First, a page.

Mirror—What Interactions with Others Can Tell You about Yourself
The greatest thing in the world is
to know how to belong to oneself.
—Michel de Montaigne
as much as anybody in the entire universe,
deserve your love and affection.
You know those people you always have a good time with? People you can always pick up where you left off with, no matter what the circumstances? People you are completely at ease with? Think about how comfortable you feel when you’re with these people.
Do you ever feel this comfortable when you’re by yourself?
There are a lot of elements that go into the very best relationships. There has to be respect, honesty, appreciation, and a welcoming attitude. These elements happen automatically with people who make us happy.
Are these elements present when we’re alone? Do we show ourselves the same respect, honesty, and appreciation? Do we welcome our time alone?
Our ability to be happy and lead a fulfilling life depends in large part on our self-image and how much we like ourselves. When these attributes are not all they could be, our alone time is uncomfortable, and it also shows in our interactions with others.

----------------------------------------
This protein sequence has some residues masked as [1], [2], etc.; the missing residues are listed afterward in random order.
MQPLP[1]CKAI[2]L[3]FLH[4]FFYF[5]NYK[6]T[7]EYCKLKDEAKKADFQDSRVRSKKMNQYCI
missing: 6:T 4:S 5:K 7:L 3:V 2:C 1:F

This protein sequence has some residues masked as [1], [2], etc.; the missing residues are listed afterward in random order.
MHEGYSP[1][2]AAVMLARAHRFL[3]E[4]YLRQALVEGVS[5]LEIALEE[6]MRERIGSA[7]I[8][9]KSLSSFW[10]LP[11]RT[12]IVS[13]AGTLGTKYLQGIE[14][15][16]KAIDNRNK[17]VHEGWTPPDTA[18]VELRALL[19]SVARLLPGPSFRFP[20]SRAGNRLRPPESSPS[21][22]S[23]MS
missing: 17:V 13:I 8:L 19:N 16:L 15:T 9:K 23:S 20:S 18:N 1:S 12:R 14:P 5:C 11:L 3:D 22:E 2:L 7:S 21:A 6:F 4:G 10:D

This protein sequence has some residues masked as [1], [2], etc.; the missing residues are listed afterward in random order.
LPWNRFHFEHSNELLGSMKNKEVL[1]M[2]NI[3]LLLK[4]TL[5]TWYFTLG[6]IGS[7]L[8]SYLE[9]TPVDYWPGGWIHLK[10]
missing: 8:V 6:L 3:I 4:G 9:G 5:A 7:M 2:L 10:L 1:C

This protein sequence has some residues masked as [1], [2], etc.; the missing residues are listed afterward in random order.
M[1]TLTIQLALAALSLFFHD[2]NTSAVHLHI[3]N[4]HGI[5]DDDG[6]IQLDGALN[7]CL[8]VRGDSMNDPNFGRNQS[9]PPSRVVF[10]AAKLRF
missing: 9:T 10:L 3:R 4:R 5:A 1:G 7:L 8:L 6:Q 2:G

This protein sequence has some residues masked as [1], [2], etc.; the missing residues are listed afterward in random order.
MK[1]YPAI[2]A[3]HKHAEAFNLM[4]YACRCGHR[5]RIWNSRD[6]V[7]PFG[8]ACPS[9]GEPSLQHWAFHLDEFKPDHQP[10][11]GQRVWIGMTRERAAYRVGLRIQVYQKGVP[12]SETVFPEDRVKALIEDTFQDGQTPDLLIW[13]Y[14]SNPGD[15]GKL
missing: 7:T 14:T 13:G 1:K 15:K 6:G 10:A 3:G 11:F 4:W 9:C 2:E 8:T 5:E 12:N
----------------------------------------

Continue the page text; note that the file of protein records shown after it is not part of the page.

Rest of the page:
Some people find themselves drawn to “yes men,” or those who affirm their words and actions under any circumstances but don’t challenge them or aren’t honest with them. Conversely, a negative self-image can lead us to spend time with people who are not at all supportive, or even abusive. We may feel like we deserve those kinds of friends.
A critical look at our relationships with others, and what we get from them, can tell us a lot about our relationships with ourselves.
In going down the road to being a happy person, we have to recognize and understand the positive aspects that draw us to others. We have to seek out people with characteristics that make us happy and make us laugh. But we also have to understand, develop, and nurture those characteristics in ourselves. This will enable us to like ourselves, make us comfortable in our own skin, and give us the foundations for happiness and inner peace.
We have to be (or become) the people we look forward to seeing, the people we have fun with, the people that make us think—not for the benefit of others, but for our own benefit.
This will make us look forward to time alone, and it will make our interactions with others more fulfilling.
Every interaction we have is a mirror into who we are. We should look in this mirror regularly and try to truly understand the image that we see. Only through this understanding can we become and remain the people we want to be.